I believe the main struggle with promoting floorball in the US is the size of the country. It is a huge challenge building a team from all corners of the country, asking players to travel on their own dime, and be available for training on a regular basis. Having a central training location is integral for USA Floorball. We need a location for the national team to gather to prepare for upcoming events, training camps and selection. This location would also serve as a development center for potential and future USA Floorball athletes to hone their skills. The challenge with this is where do we begin?  What facilities do we have that can host or accommodate the needs of the teams?  Our national teams usually have less time to prepare compared to other national teams and I attribute part of that to there currently being no central training location.

Advocates for floorball within the US

Another thing that hurts the growth of floorball in the US is the lack of ambassadors. As a national team athlete, you are not only an ambassador for your country, you are an ambassador in your country for your sport. Especially if it is a new sport. This is one thing that US-based players can deliver on and foreign-based players cannot. There are many schools, gyms, and programs across the country looking for something like floorball, but they haven’t found it yet. The reason for this lies within the lack of incentive for US-based players. It is also difficult for current ambassadors of the sport to get taken seriously when they don’t have as much experience as foreign-based players.  Because of this, it is apparent that USA Floorball needs more US players. The current and future state of floorball in the United States depends on it. It will be off the backs of those athletes selected that floorball will prosper in the US.


If some or all of these steps are taken in an effort to improve the growth of US floorball, there would potentially be an increase in numbers for attendance to floorball clubs, creation of floorball clubs, development of youth floorball and general interest in floorball all around.  Floorball is an amazing and polarizing sport, but no one will know about it or share their experience with it when it is not effectively cultivated in the US. There are people who care about this sport greatly in the states, people that can properly utilize the experience and opportunity to represent their country. If we do not cultivate that enthusiasm, interest in the sport will diminish. I know that I and other floorball players living in the United States are very passionate about this sport and the growth of it in our country, but if there continues to be no progress in these areas we know that floorball in the US will begin to decline.  Floorball has had a profound influence on my life and I encourage anyone interested in this sport to get involved.

Fostering Team Development

Floorball team development is one of the most difficult and crucial aspects to any successful team.  While there are always players who stand out on teams in the end it is the collective team that wins and loses games.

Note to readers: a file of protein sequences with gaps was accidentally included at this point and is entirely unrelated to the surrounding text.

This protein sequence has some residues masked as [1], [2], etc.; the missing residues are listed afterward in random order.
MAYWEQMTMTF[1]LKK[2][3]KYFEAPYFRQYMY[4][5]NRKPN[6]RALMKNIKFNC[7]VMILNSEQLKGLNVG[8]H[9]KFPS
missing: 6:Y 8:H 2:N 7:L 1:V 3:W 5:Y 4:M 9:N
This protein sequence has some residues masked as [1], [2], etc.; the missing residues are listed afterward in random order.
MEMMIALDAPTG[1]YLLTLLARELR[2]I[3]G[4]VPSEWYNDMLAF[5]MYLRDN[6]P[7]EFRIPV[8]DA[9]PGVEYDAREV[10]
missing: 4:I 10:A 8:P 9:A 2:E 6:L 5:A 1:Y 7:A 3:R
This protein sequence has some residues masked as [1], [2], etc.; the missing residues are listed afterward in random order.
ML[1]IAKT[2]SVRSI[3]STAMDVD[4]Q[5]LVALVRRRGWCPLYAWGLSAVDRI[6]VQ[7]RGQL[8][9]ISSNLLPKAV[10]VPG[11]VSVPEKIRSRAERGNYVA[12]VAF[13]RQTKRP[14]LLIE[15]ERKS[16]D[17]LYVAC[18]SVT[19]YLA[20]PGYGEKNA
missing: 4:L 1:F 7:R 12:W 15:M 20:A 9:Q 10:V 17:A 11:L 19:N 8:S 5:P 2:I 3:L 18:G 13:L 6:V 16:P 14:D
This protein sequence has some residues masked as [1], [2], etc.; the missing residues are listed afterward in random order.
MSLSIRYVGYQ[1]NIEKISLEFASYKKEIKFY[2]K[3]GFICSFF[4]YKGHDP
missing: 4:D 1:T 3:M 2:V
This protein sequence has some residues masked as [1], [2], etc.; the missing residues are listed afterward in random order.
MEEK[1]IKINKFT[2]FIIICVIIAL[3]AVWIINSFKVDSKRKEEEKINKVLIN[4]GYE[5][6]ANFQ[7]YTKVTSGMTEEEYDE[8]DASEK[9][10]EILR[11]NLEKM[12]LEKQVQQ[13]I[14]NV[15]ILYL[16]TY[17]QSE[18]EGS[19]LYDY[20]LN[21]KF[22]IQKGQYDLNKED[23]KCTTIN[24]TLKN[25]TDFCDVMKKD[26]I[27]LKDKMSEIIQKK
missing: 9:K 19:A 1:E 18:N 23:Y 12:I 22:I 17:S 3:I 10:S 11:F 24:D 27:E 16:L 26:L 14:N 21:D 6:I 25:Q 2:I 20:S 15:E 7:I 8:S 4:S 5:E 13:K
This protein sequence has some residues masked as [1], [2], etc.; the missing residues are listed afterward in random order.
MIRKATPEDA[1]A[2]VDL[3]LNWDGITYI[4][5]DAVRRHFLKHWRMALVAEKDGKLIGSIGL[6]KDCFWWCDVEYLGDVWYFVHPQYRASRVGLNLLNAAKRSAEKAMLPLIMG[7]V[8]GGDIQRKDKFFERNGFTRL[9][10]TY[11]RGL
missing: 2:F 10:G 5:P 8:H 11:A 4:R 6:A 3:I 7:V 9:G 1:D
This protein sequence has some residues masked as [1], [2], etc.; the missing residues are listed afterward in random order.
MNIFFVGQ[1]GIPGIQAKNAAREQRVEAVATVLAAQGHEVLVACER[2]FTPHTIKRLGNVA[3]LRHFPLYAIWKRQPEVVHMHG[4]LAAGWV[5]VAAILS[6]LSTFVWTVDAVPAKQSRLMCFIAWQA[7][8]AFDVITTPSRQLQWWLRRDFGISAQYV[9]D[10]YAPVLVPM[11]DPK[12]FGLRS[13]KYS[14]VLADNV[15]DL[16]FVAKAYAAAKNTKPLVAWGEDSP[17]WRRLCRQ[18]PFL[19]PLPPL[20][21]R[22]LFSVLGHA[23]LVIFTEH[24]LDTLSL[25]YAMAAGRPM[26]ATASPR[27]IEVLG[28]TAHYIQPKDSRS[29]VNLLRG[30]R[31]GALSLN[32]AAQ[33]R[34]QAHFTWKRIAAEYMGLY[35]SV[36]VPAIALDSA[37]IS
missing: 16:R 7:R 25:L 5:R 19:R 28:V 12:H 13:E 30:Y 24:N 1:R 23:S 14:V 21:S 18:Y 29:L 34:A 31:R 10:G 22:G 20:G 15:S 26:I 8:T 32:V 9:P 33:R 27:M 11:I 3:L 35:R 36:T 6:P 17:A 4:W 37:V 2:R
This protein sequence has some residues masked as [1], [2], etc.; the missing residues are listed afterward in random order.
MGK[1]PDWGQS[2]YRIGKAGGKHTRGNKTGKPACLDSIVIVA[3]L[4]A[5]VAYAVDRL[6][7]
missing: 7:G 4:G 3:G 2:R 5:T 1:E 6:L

However, being able to navigate the development of players from year to year can be quite the challenge if you’re not fully aware of what’s going on in group development and how to navigate it in the right direction.

It is widely known that there are multiple stages of group development.  These stages were first proposed by Bruce Tuckman and are the basis for group development.  Effectively teams or groups of people will go through a variety of stages grow, face challenges, tackle problems, to find solutions and deliver results. The stages are forming, storming, norming, and performing. Forming the group is the beginning of the season where players and coaches are still trying to figure each other.  As the team progresses through the season there will ultimately be conflict in various forms (storming).  In working to resolve conflicts the group has thus created new norms in which to operate and understand each other.  An example would be players knowing where each other are on the court and relay passes instinctually.  Now the team can begin to fully perform at their peak with everyone fully understanding their role on the team.  When players and coaches know and understand these phases they will be better prepared to recognize them as they happen and respond accordingly.

One thing people don’t know about me is that while working on my Master’s Degree I was employed as a team building instructor at George Williams College in South East Wisconsin.  I was fortunate to work with a variety of people from all sorts of backgrounds from corporate groups, schools, and sports teams.  The group that stood out to me in my time there was working with an elite volleyball club.  It was memorable for a number of reasons, but mostly that we were doing high and low ropes development in January and February where the temperature hovered below zero.  Needless to say being able to pull a team together while outside in 0 degree weather all day was a challenge.  While the athletes never touched a volleyball the entire time they were with us we were able to challenge them in various ways in order to bring out the stages of development.  In the end this form of training became a useful tool for the players and coaches to recall upon later on in the season.  At the time I know some of the players didn’t fully understand what was going on or why, and likely didn’t want to be there, but hopefully were able to recall the experience and use it later on.